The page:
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David @ Tokyo

Perspective from Japan on whaling and whale meat, a spot of gourmet news, and monthly updates of whale meat stockpile statistics



Kintetsu's whale meat offerings, and "harihari nabe"

The Sankei Shimbun has an article on whale meat in the "lifestyle / health" section of their news website. Here's my best-effort translation (original):

The classic cooking ingredient of "whale" - Kintetsu Department Store, Abeno main store

With the first three days of the new year having passed, there must be many amongst us who have tired of "Osechi ryouri" (traditional New Year cuisine) and "Ozooni" (rice-cake soup). Well, there's also the option of dishes using "whale", another of Japan's traditional cooking ingredients. In recent times, whale has come to be rarely eaten, but is an old-fashioned ingredient the originally started to propagate in the Edo-era (1603 - 1867), and was a valuable source of protein for Japanese people.

The "whale store" within Kintetsu's main store of Abeno is carrying whale meat. Whale meat from the several species of whale caught in research whaling is on sale. The store manager, Tatsuo Nishikawa (66) recommends the whale meat product. "It's low in calories, and high in protein. Whale meat is good for harihari nabe using mizuna (a type of vegetable), or in sashimi, as an oden ingredient, or in cutlets. I hope people eat more whale meat, and remember this classic taste of Japan".

There are mainly 7 types of whale meat, including the high-end "
onomi", the marbled meat from the tail, the standard "akami" red meat from the back and belly, and the skin or "blubber" which is also used in sushi. Historically blubber was used for obtaining whale oil, but is also reported to be delicious when eaten sliced and dipped in ginger soy sauce. Also, rare meats including blubber and bacon from fin whales which have recently been caught for the first time in 30 years are also available.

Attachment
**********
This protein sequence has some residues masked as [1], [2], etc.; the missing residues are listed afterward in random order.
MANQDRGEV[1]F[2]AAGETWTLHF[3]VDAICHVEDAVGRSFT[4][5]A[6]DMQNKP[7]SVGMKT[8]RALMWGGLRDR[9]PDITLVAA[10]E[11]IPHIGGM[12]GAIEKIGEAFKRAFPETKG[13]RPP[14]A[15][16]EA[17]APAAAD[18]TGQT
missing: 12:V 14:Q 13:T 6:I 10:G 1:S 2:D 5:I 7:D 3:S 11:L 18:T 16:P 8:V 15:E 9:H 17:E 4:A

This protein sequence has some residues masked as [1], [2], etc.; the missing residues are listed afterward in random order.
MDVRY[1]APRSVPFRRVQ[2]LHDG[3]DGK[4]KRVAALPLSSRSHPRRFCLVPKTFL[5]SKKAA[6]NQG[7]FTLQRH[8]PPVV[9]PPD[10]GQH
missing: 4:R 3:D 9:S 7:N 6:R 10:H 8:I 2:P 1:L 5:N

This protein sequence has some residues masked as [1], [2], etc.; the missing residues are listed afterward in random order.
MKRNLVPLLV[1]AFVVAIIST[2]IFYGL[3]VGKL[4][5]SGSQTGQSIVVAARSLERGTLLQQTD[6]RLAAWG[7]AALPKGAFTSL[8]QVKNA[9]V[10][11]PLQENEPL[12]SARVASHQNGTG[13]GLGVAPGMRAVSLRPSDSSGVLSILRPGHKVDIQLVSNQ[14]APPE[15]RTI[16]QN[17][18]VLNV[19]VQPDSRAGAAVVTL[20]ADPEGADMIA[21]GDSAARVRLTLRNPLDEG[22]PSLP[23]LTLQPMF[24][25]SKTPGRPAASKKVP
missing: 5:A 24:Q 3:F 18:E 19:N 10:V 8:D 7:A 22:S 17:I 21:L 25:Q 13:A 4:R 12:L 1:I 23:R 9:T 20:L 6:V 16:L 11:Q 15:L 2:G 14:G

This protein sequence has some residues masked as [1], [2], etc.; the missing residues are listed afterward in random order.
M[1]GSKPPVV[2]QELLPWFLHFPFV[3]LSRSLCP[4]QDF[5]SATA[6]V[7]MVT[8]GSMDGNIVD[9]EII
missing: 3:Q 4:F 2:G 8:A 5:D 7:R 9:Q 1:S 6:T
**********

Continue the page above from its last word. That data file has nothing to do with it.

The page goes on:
For use in
harihari nabe, the store recommends the meat from the area covering the jaw bone, known as "kanoko", of minke whale. The fatty portion spotted with meat is pleasing to the eye, and is apparently a rare delicacy. It is tougher than "onomi", but is apparently also tasty as sashimi.

The season for nabe will still continue for sometime, yet. Nishikawa-san says "If you use it in "harihari nabe", the light cruncy texture of
mizuna and whale meat complement each other very nicely. It's refreshing, and unlike meats such as beef, the fat is light-tasting. With low-cholestorol whale meat, I hope people can see themselves healthily through the year."

(2007/01/04 22:21)
The picture shows some of the marbled meat, along with mizuna, the green vegetable, and some slices of blubber on the right of the plate.

For those not so familiar with Japanese cuisine, you can read about what "nabe" is here.

* * *

Having never heard of it before, I did a Google for "harihari nabe", and a whole bunch of results came up that reference whale meat. Nothing in "harihari nabe" is a whale related kanji character, so I was somewhat surprised.

According to Hisako Ooishi at this particular search result from 2003, the main aim of "harihari nabe" is to eating the green mizuna vegetable, but traditionally whale meat was also used. She introduced a recipe using pork instead.

Another interesting result was this one from whale meat dealer Nichigei Shoji at the famous Japanese online shopping site, Rakuten. Take a look:
Another site, hariharinabe.com is by the Nakamuraya shop in Osaka, which seems almost devoted entirely to harihari nabe. They seem to have some kind of link to the traditions of Japan's most well known whaling town of Taiji, in the neighbouring Wakayama prefecture.

Also (for me to check again later), some other links are here and here.

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Here is the original Japanese text of the article:

昔ながらの食材「鯨」 近鉄百貨店阿倍野本店

 正月三が日も過ぎ、おせち料理やお雑煮に飽きてしまった人も多いのでは? でも、ここでさらに日本の伝統的な食材「鯨」を使った料理をひとつ。最近は口にすることが少なくなった鯨だが、もともとは江戸時代から普及し始めていたという昔ながらの食材で、日本人の貴重なタンパク源だった。





If any one wishes to correct my "best-effort" translation, please do!
Hi David,

Happy New Year to you and your fiancee.

I've never tried Hari-hari nabe, but it seems it is a "whale" speciality of Osaka. It is interesting to notice that the consumption of whale products is more important and older in the West of Japan (Osaka, Wakayama, Kouchi, Yamaguchi, Nagasaki, ...). There is also a great diversity in the way whales are consumed between these regions.

The picture shows "kanoko" which is meat form the base of the jaw, from what I heard.

The name of the different parts of a whale have quite funny names (which wouldn't let you guess what it is if you don't know about it).
For example, saezuri (tongue), mamewata (kidneys), hyakuhiro (intestines), honkawa (blubber with a thin layer of skin), etc.
Hi isanatori,

Happy New Year to you, and thanks for your interesting comment.

"jaw"! That's the word I was looking for, not "chin"! :) Thanks! I'll change my translation I think :)